Skip navigation

By Jackie Demaline
Cincinnati Enquirer
June 27, 2010

 

Joseph Harrington, 11, is about to dance his way onto Broadway in the title role of the giant hit “Billy Elliott,” Elton John’s heart-warming musical about the motherless son of a coal miner who falls in love with ballet.

On leave from Cincinnati’s School for Creative & Performing Arts where he’s a ballet major, Harrington and his mother, Missy Harrington, have left the rest of the family at home in Eastgate while Joseph graduates from a year of “Billy Camp” in New York, where he’s undergoing advanced classes in ballet, acrobatics, strength training and more. He’ll join the cast, sharing the role with two other young actor-dancers, in fall.

Joseph didn’t find “Billy Elliott.” The show found him.

Finding the best young dancers in the world (for companies in London, New York, the U.S. national tour, Toronto, and Seoul) means recruiting the kids early, training them for a year and more – and then auditioning.

“We’ve known about ‘Billy Elliott’ for years,” says Missy Harrington. “Joseph just wasn’t old enough.”

He was originally scouted on the web, from a video at a dance competition, more than three years ago, even before the show opened on Broadway. The first call from “Billy Elliott” went to Joseph’s home dance studio, Just Off Broadway in Clermont County’s Union Township, and he was invited to audition in Chicago.

“At the end of the audition, he was the last kid standing,” Missy Harrington says, but, at 8, too young for the role. But that fit the average timeline of more than two years, from first look to the final decision of which youngsters will make the cut and star in the show.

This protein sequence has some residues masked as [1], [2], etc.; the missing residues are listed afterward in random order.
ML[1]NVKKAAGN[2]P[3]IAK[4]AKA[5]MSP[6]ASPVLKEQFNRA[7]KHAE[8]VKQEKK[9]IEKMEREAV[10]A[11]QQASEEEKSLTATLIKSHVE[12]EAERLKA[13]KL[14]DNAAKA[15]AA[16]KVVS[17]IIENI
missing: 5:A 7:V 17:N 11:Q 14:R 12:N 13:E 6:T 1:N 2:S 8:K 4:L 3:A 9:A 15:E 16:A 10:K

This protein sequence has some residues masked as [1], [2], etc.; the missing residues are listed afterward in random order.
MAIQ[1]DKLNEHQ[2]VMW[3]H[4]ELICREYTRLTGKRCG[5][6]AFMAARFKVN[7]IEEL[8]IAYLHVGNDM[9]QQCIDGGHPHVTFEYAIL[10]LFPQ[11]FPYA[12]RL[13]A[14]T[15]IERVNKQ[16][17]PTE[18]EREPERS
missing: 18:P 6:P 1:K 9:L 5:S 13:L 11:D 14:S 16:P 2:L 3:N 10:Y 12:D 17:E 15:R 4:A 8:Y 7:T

The musical’s casting directors maintained the relationship, while Joseph danced the role of Michael Darling in Cincinnati Ballet’s “Peter Pan” in 2009, appeared on Broadway in “How the Grinch Stole Christmas” and in Nashville in “The Radio City Christmas Spectacular.”

Last year, Joseph was invited to join ‘Billy Camp,’ where kids prepare for final auditions.

Missy Harrington says she “knew in my gut” that Joseph had a real shot. “We didn’t stay in New York on a whim.”

The arduous role of Billy, as well as his two young sidekicks, is always triple cast. On average, young performers stay in the role of Billy for less than a year – mostly because 12-year-old boys have a habit of growing.

Copyright ©2010

 

Related Article: Building an Army Of Billy Elliots

 

Advertisements

One Trackback/Pingback

  1. […] Articles:  Young dancer bound for Broadway                            Building an Army Of Billy Elliots […]

Comments are closed.

%d bloggers like this: